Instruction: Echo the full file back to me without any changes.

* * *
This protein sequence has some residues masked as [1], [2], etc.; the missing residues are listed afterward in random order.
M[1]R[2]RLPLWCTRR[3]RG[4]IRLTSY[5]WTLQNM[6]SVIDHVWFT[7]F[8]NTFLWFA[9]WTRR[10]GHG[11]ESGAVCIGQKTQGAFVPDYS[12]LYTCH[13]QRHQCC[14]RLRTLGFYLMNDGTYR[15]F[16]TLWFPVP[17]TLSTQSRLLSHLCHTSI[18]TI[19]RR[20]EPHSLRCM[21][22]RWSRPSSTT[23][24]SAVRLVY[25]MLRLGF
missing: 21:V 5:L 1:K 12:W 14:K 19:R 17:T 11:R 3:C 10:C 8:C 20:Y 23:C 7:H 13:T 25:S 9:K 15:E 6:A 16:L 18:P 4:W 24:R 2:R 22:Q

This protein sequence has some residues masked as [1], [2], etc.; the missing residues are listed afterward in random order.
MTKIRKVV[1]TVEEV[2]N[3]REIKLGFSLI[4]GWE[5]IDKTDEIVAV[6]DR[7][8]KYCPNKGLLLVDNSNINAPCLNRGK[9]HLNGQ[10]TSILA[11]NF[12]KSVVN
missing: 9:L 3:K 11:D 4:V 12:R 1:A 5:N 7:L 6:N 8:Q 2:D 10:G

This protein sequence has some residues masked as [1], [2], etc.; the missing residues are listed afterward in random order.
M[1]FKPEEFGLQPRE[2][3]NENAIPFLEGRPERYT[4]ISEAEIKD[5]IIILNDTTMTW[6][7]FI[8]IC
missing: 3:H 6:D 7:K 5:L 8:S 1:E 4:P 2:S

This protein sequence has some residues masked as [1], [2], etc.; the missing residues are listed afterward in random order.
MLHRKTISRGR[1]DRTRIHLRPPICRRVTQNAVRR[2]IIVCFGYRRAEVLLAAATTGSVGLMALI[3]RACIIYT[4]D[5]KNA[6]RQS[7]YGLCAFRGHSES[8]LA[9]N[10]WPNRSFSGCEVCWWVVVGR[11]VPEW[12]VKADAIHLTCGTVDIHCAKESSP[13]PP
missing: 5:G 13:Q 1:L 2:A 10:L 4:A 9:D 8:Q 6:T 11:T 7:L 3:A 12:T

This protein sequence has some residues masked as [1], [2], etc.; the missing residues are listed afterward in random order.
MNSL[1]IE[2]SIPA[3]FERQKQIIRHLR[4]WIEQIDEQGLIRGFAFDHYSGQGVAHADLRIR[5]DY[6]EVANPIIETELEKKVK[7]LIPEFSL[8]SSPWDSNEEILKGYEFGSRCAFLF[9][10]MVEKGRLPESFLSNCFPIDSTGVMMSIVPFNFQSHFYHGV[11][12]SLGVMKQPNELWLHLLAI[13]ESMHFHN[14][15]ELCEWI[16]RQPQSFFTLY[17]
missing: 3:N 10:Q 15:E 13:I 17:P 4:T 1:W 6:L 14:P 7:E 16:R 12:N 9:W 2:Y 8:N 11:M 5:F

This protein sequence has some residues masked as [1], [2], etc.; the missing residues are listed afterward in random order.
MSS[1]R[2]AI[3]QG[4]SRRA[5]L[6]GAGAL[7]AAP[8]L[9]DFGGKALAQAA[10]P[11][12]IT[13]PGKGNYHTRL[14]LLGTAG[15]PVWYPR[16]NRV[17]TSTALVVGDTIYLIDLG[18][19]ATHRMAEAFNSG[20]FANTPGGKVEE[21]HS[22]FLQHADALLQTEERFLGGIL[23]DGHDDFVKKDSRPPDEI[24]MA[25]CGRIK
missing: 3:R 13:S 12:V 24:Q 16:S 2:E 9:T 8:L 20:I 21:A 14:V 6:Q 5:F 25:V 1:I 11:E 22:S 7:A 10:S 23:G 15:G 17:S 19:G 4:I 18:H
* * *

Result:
This protein sequence has some residues masked as [1], [2], etc.; the missing residues are listed afterward in random order.
M[1]R[2]RLPLWCTRR[3]RG[4]IRLTSY[5]WTLQNM[6]SVIDHVWFT[7]F[8]NTFLWFA[9]WTRR[10]GHG[11]ESGAVCIGQKTQGAFVPDYS[12]LYTCH[13]QRHQCC[14]RLRTLGFYLMNDGTYR[15]F[16]TLWFPVP[17]TLSTQSRLLSHLCHTSI[18]TI[19]RR[20]EPHSLRCM[21][22]RWSRPSSTT[23][24]SAVRLVY[25]MLRLGF
missing: 21:V 5:L 1:K 12:W 14:K 19:R 17:T 11:R 3:C 10:C 8:C 20:Y 23:C 7:H 13:T 25:S 9:K 15:E 6:A 16:L 18:P 4:W 24:R 2:R 22:Q

This protein sequence has some residues masked as [1], [2], etc.; the missing residues are listed afterward in random order.
MTKIRKVV[1]TVEEV[2]N[3]REIKLGFSLI[4]GWE[5]IDKTDEIVAV[6]DR[7][8]KYCPNKGLLLVDNSNINAPCLNRGK[9]HLNGQ[10]TSILA[11]NF[12]KSVVN
missing: 9:L 3:K 11:D 4:V 12:R 1:A 5:N 7:L 6:N 8:Q 2:D 10:G

This protein sequence has some residues masked as [1], [2], etc.; the missing residues are listed afterward in random order.
M[1]FKPEEFGLQPRE[2][3]NENAIPFLEGRPERYT[4]ISEAEIKD[5]IIILNDTTMTW[6][7]FI[8]IC
missing: 3:H 6:D 7:K 5:L 8:S 1:E 4:P 2:S

This protein sequence has some residues masked as [1], [2], etc.; the missing residues are listed afterward in random order.
MLHRKTISRGR[1]DRTRIHLRPPICRRVTQNAVRR[2]IIVCFGYRRAEVLLAAATTGSVGLMALI[3]RACIIYT[4]D[5]KNA[6]RQS[7]YGLCAFRGHSES[8]LA[9]N[10]WPNRSFSGCEVCWWVVVGR[11]VPEW[12]VKADAIHLTCGTVDIHCAKESSP[13]PP
missing: 5:G 13:Q 1:L 2:A 10:L 4:A 9:D 8:Q 6:T 11:T 7:L 3:A 12:T

This protein sequence has some residues masked as [1], [2], etc.; the missing residues are listed afterward in random order.
MNSL[1]IE[2]SIPA[3]FERQKQIIRHLR[4]WIEQIDEQGLIRGFAFDHYSGQGVAHADLRIR[5]DY[6]EVANPIIETELEKKVK[7]LIPEFSL[8]SSPWDSNEEILKGYEFGSRCAFLF[9][10]MVEKGRLPESFLSNCFPIDSTGVMMSIVPFNFQSHFYHGV[11][12]SLGVMKQPNELWLHLLAI[13]ESMHFHN[14][15]ELCEWI[16]RQPQSFFTLY[17]
missing: 3:N 10:Q 15:E 13:I 17:P 4:T 1:W 6:L 14:P 7:E 16:R 12:N 9:W 2:Y 8:N 11:M 5:F

This protein sequence has some residues masked as [1], [2], etc.; the missing residues are listed afterward in random order.
MSS[1]R[2]AI[3]QG[4]SRRA[5]L[6]GAGAL[7]AAP[8]L[9]DFGGKALAQAA[10]P[11][12]IT[13]PGKGNYHTRL[14]LLGTAG[15]PVWYPR[16]NRV[17]TSTALVVGDTIYLIDLG[18][19]ATHRMAEAFNSG[20]FANTPGGKVEE[21]HS[22]FLQHADALLQTEERFLGGIL[23]DGHDDFVKKDSRPPDEI[24]MA[25]CGRIK
missing: 3:R 13:S 12:V 24:Q 16:S 2:E 9:T 8:L 20:I 21:A 14:V 6:Q 5:F 25:V 1:I 11:E 22:S 7:A 10:S 23:G 15:G 17:S 19:G 4:I 18:H